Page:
As I sat down to write this post, the Lynchburg classical music station began playing one of my favorite symphonic pieces – Prelude to the Afternoon of a Faun, by Claude Debussy. I can vividly recall the first time I heard this wonderful work. It was in 2000, in Alice Tully Hall in New York City. I used to keep a radio tuned to the local classical music station in my office in New York City so I always had soft, ambient music to keep me company and soothe my spirits throughout the day. Lee, one of my coworkers, someone I did not know very well, came by with a yellow mimeographed flyer in her hand. “I noticed that you like classical music,” she said. “Did you know that the Julliard School students perform concerts every Wednesday at 1pm? It’s free of charge and you can bring a brown bag lunch!” We made a date. We brought our sandwiches and sodas into Alice Tully Hall. It was only half full, mostly with what looked like retirees and a sprinkling of business people like ourselves. It was one of my best memories from the years I worked at that particular company and Lee and I caught a few more concerts together before she left the company.
It was a wonderful few years I worked at that company. I spoke with an old friend today who told me that another of our coworkers, J, had recently passed away. No one can find out any details on J’s passing. It was sudden and unexpected. I find it hard to imagine the world without him. I did not keep in touch with him except through Facebook, but he would always pop into my email every once in a while with a baseball score or two. It made me sad to think of him leaving this world. He was smart as a tack and so funny he would make your sides hurt. He had a wry, sarcastic sense of humor and impeccable timing. He could make faces at people behind their back and in a split second, be all polite and listening to you. He had a wonderful gift for working with our customers and the customers loved him. Best of all, he was kind; when he was sarcastic, it was to pinprick us when we felt our heads swell with importance, or when we lost site of the people we were supposed to be serving.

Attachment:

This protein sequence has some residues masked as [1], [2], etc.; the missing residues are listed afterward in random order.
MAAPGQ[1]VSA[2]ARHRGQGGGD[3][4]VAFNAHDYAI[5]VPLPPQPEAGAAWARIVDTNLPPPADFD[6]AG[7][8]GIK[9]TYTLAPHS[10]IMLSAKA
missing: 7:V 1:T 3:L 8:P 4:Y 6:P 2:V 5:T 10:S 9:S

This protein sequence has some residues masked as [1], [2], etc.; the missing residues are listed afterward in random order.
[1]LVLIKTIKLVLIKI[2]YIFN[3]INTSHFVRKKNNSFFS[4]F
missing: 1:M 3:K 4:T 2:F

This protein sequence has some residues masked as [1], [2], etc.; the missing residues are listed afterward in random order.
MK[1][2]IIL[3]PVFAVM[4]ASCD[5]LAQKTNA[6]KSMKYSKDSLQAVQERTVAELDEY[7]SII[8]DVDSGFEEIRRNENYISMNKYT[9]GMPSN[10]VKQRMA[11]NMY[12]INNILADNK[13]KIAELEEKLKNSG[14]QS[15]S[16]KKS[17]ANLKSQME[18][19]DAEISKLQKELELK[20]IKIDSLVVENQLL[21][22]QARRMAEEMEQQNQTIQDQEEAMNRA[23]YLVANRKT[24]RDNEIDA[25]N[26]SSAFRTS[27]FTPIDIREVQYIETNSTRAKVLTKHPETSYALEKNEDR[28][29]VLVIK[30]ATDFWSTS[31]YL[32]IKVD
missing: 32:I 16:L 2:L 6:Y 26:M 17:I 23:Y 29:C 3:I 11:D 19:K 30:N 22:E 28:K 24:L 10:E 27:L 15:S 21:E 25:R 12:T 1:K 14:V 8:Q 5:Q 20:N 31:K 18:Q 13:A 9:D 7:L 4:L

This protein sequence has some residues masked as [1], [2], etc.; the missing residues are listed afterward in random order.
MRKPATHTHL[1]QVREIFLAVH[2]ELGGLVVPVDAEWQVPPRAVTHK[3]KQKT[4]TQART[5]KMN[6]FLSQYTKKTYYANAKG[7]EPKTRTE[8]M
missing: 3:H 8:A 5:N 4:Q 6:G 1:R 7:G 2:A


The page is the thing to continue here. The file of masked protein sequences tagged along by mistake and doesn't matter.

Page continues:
Talking to my former colleague, another person with whom I’d shared those marvelous days, made me feel a bit nostalgic. The other day I was thinking of a former boss from that company who had died many years ago. He was a gifted copywriter, one of the best I have ever worked with, who taught me so much about writing in the 8 months I worked with him that I silently thank him in my heart when I write, and I silently ask his forgiveness for my being a know-it-all upstart. I wasn’t always kind to him and I wish I could go back in time and tell him “thank you.”
So many good memories. I feel nostalgic but not sad. It helped me to talk to my friend, to realize that the happy memories will always stay with me. Times have changed and the company has changed. New leadership is coming aboard. I will not be there to experience its next incarnation, and that’s okay. I have wonderful memories of what life can be life when people in a company genuinely like and respect one another. During the years I worked there, I had the pleasure of working with so many bright, talented, dedicated people, many of whom I have kept in touch with over the years.
I think that says a lot. When people you work with become like family, and it’s a decade later and you still pick up the phone to catch up, you know your good memories are true. True, good and bright.
Be well, J. I hope you rest in peace and thank you for the wonderful memories.
Jeanne Grunert is a certified Virginia Master Gardener and the author of several gardening books. Her garden articles, photographs, and interviews have been featured in The Herb Companion, Virginia Gardener, and Cultivate, the magazine of the National Farm Bureau. She is the founder of The Christian Herbalists group and a popular local lecturer on culinary herbs and herbs for health, raised bed gardening, and horticulture therapy.